- Art & Culture
A visit to Cerreto Abbey
Cerreto Abbey: a Cistercian jewel of the province of Lodi
Alessandra Heidelberg, founder of the Alessandra Style blog, has long been fascinated by the history and beauty of Cerreto Abbey and tells us about her visit.
When people talk about Lombardy, they immediately think about the city of Milan with its urban environment, skyscrapers and the economy linked to business and a fast-paced lifestyle. I had the chance to enjoy a completely different experience and discovered that this region has much more than that to offer.
Having arrived by train from the city for a short stay in the Lodi area, my gaze fell almost unintentionally on the calming natural landscape of the Po Valley with its fields irrigated by a dense network of channels, rows of trees, little towns, farms and farmhouses. During my brief stay in Lodi and the surrounding area, I found that the region also has a rich history and architectural heritage telling of its important past. Amongst the latter, I got the chance to visit Cerreto Abbey, a little architectural gem set in the lush green countryside. The monastic building immediately reminded me of the Chiaravalle Abbey in Milan, although on a smaller scale. It is in fact, as I later learned, the abbey church of Lodi, founded by the Benedictines in 1084, it was later entrusted to the Cistercians by Bernardo di Chiaravalle and acquired a significant role over time.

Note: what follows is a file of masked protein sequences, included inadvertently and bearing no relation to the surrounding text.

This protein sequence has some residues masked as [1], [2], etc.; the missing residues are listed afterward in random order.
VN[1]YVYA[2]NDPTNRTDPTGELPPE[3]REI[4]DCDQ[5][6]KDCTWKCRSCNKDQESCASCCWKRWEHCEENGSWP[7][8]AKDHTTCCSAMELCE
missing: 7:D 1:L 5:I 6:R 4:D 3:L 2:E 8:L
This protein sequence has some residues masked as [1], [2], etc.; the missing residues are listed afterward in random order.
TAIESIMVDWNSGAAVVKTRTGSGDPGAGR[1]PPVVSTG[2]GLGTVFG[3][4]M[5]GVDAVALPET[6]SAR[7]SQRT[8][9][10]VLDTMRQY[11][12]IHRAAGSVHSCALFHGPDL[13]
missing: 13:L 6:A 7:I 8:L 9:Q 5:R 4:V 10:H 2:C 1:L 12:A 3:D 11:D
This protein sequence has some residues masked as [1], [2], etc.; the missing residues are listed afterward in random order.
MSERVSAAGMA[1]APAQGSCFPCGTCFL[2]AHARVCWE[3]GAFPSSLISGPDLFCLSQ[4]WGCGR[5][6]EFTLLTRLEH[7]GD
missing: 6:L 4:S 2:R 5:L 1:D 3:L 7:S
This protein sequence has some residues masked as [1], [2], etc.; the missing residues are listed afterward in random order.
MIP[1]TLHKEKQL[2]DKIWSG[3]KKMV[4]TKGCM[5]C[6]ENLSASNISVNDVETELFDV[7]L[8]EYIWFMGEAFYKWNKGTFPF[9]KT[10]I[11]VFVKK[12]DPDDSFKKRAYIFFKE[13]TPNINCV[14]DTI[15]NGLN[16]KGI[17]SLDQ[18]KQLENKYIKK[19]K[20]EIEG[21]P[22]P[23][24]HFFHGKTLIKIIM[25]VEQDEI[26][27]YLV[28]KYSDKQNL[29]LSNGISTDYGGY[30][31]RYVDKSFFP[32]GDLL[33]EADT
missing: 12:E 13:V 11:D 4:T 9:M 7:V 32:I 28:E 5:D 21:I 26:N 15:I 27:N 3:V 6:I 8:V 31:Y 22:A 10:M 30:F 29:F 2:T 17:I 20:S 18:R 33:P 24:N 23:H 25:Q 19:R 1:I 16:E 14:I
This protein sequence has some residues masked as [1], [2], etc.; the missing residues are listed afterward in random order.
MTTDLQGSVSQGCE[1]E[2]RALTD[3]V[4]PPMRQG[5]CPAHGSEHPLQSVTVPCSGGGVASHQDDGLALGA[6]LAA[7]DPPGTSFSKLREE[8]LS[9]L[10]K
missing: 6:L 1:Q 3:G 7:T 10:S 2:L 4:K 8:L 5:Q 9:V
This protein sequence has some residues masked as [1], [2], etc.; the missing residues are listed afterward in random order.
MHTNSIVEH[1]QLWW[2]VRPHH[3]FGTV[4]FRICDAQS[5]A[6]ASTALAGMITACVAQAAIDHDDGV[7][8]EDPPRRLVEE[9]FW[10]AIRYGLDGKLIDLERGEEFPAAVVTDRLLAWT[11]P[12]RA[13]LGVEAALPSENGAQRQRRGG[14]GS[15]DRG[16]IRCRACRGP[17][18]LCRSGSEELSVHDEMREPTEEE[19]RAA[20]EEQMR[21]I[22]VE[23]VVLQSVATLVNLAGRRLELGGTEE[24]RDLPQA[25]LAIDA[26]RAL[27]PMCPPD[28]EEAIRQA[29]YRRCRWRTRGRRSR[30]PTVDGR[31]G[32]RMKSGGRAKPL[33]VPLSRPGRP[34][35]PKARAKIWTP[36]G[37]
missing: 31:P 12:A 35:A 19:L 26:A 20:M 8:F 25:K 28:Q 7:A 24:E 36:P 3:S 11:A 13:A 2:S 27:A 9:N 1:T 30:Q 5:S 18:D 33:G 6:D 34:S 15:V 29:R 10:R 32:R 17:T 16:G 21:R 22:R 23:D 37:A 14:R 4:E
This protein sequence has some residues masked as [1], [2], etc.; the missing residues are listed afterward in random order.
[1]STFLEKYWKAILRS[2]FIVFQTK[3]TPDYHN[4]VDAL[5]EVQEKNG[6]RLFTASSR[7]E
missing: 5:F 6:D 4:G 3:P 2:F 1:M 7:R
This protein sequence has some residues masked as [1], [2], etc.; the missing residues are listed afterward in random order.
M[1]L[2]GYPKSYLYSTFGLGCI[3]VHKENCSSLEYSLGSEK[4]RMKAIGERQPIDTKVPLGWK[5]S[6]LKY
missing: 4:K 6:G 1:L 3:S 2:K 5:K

The interior of the church, a notable example of Romanesque-Gothic architecture, was no less impressive in my opinion. The plan is in the style of a basilica, with three naves, the central one of which is made up of four double rectangular spans, with eight matching smaller spans on the sides. The pillars are all in brick, formed by three massive semi-cylindrical columns. The thing that really struck me was the combination of the original brick, typical of the Lombardy region, with the white of the restorations of recent years, a particularly successful chromatic mix, in my opinion. Among the valuable works of art to be seen inside, a painting by Callisto Piazzo, a disciple of Titian, called "Pala Cesi" stands out. The painting, commissioned by Abbot Cesi, depicts the Madonna and Child, the saints and the abbot himself.
I am particularly pleased to mention the chapel of the Holy Rosary, which is to the left of the entrance. I learned a curious fact linked to this corner of the abbey: in times gone by, it was known as the "women's chapel", being reserved for them because, according to Cistercian rules, women were not allowed in the abbey church, apart from on the day of the Feast of the Dedication.
The visit to Cerreto Abbey was an immersion in a timeless landscape, where the religious silence of the ancient walls and the soothing quiet of the surrounding countryside gave me moments of true serenity, far from the chaos of city life.
Piazza della Vittoria - Abbadia Cerreto (LO)
Open on Saturday and Sunday